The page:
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Are the stars in the sky brighter and more clear to you now than years back?

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posted on May, 1 2012 @ 10:58 AM
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I searched for a while and didn't see anybody with this question, so I figured I'd ask. I'm certain it isn't a "conspiracy" so I didn't want to put it in one of those forums, figured that Science would probably be the closest.

I have lived in Vegas since '05, and been watching and enjoying the stars and night sky for a long, long time like a lot of us. Here's my question, and it is more of just a check to see if it is just me, or is this something that others notice as well - It seems to me that just in the last year or so, the stars in the sky are noticeably clearer and brighter than they have been in the past. Has anybody else noticed this?

It may be hard to measure, but I asked my wife the same question while looking up in awe one night. She said to me, "Actually, YES!" She said she thought she was just the only one that thought so and thought nothing more of it. But, is it more than just me and her?

You see, in Vegas there is a TON of light pollution. Hell, that huge Luxor light beam alone is capable of wiping out many stars from one's night vision. But with or without that much light pollution, the sky seems crisp, clear, much brighter overall.

The ONLY hypothesis (ok, Wild-ass guess I mean) is, what about that "photon belt" thing that we're supposed to be around or in? Or maybe some other celestial factor?

Your thoughts?
edit on 1-5-2012 by fourthmeal because: (no reason given)




posted on May, 1 2012 @ 11:06 AM
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I'm not too sure. I'm only 3 hours away in Hesperia up in the high desert & on a clear night the stars are bigger & brighter than ever & Venus is so bright & luminous, I pause every night & look up & take in its beauty.



posted on May, 1 2012 @ 11:08 AM
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Maybe it's because the ozone layer is thinning?
It's probably here on earth because I don't think all the stars in the galaxy are suddenly becoming brighter.
Or maybe that's not such a strange idea after all, I mean our sun is also becoming brighter..



posted on May, 1 2012 @ 11:11 AM
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Here in Britain, despite the current wet weather, we are actually in the midst of the driest period in some time. We have been nineteen months without steady rain, and there have been very few clouds in the sky when compared with previous years. This has certainly resulted in brighter skies at night in my opinion.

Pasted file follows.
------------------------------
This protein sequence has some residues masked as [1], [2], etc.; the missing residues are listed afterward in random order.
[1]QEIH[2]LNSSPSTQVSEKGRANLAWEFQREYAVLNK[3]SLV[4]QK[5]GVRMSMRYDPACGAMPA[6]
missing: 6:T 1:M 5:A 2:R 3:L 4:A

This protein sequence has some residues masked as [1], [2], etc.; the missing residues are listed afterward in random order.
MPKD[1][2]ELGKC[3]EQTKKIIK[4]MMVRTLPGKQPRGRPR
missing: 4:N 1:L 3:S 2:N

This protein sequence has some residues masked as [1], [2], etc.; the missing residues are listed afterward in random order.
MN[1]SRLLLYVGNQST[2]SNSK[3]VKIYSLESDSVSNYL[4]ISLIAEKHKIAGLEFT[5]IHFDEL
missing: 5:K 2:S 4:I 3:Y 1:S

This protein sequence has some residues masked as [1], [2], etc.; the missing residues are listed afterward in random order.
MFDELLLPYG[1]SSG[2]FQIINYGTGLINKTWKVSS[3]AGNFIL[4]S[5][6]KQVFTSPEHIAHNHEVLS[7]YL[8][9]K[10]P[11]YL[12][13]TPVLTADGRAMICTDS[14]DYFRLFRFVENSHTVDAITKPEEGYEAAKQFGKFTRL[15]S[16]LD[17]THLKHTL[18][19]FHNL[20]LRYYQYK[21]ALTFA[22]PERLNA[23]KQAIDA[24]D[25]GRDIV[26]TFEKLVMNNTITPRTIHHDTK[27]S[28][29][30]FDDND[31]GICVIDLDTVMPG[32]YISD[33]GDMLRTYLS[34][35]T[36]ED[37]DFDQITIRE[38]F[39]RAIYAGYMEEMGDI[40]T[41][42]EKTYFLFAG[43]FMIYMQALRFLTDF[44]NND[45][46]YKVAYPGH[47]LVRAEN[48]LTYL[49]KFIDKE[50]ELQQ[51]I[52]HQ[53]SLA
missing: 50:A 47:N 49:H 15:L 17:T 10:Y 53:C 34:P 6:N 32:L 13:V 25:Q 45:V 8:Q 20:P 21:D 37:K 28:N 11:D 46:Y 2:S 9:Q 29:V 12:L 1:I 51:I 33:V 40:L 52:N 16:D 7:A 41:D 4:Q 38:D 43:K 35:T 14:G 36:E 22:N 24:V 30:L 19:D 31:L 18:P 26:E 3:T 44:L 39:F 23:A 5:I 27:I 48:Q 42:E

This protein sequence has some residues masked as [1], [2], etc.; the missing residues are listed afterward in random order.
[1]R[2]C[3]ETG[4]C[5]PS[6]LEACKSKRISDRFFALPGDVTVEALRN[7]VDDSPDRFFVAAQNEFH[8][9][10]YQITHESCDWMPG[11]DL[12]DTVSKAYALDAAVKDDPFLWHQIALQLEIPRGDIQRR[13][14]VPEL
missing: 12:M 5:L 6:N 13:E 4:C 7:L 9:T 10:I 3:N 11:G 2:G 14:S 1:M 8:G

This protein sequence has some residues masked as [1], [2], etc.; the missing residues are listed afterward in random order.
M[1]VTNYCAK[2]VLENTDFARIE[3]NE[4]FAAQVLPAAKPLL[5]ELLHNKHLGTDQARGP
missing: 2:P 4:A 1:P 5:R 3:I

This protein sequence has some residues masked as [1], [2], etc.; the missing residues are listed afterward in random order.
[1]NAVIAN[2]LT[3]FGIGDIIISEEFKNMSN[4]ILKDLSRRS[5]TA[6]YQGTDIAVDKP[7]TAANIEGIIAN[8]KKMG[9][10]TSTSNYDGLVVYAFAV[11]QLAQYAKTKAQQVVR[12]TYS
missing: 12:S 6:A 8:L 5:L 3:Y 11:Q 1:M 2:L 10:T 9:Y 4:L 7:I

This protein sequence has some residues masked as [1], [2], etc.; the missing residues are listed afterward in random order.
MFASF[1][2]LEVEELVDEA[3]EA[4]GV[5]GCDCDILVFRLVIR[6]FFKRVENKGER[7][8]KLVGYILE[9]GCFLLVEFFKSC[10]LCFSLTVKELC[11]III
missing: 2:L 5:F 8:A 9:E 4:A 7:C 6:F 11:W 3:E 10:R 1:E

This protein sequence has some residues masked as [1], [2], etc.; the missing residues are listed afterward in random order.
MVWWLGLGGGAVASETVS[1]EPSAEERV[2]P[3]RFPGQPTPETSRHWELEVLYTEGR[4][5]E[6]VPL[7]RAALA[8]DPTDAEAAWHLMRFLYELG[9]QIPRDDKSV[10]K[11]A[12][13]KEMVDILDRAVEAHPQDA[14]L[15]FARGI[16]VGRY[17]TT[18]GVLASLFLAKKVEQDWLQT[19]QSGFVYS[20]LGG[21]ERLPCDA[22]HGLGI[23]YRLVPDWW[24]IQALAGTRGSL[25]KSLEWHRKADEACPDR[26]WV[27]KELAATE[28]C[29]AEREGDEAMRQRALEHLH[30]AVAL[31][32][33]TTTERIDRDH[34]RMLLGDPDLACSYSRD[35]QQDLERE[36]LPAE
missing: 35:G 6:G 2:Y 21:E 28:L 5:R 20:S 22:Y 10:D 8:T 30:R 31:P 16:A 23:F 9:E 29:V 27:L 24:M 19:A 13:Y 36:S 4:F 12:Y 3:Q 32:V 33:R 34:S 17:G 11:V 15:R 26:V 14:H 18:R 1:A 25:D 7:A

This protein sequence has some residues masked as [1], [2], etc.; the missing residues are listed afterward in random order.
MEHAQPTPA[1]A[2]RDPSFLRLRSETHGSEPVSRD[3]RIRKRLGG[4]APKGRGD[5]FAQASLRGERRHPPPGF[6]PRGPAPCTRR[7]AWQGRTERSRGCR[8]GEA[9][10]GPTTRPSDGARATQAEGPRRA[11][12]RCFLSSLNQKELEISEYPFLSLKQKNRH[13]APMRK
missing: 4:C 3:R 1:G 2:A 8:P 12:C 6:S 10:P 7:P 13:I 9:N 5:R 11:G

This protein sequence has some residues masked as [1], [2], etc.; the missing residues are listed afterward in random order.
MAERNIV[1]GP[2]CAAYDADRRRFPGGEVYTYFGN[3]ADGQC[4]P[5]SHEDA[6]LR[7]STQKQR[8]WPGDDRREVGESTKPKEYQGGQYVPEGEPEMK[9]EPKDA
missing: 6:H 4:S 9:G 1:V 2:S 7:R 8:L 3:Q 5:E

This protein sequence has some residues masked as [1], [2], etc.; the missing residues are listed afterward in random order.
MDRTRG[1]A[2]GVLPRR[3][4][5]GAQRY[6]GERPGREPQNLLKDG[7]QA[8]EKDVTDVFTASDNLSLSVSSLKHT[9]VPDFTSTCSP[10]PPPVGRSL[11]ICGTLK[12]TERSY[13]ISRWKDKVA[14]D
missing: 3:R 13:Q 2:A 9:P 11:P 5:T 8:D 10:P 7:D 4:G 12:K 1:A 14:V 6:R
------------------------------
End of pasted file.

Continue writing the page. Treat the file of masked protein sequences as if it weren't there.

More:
posted on May, 1 2012 @ 11:13 AM
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reply to post by fourthmeal
 


You answered your own question, light pollution. Where you are at now must have less light pollution, and yes the sky looks clearer and starts look brighter.
edit on 1-5-2012 by Tbrooks76 because: (no reason given)



posted on May, 1 2012 @ 11:15 AM
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Something I've noticed, is the magnitude of Procyon, Capella, Pollux and Venus. You can compare the data with Stellarium, and what you see in tonight's sky.



posted on May, 1 2012 @ 11:20 AM
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Yes. I have noticed that the stars in the night sky appear to have grown more luminous over the last several years.
I have brought this, along with other noticeable differences, to the attention of others. They either did not, do not notice this or rather do not care.

While I have nothing to offer as a possible explanation. I will add that I have also noticed an increased clarity in my ocular perceptibility at night.


I have read some pointing out that are finally noticing the brighter stars appearing to twinkle now, 'twinkle twinkle little star', I attribute the new acknowledgement of others to the stars becoming brighter.



posted on May, 1 2012 @ 11:26 AM
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reply to post by fourthmeal
 


Actually I have to admit they are, and agree with the OP in regard to brightness or magnitude....

I am in southern Australia and fairly close to a main city, about 30km or 60M approx. Recently (last 6-12 months) I have noticed an increase in luminosity in the sky and from the stars and certain planets...

Kinda odd I guess but hey, it's great for the telescope


Perhaps it's just atmospheric conditions?





edit on 1-5-2012 by Havick007 because: (no reason given)



posted on May, 1 2012 @ 11:27 AM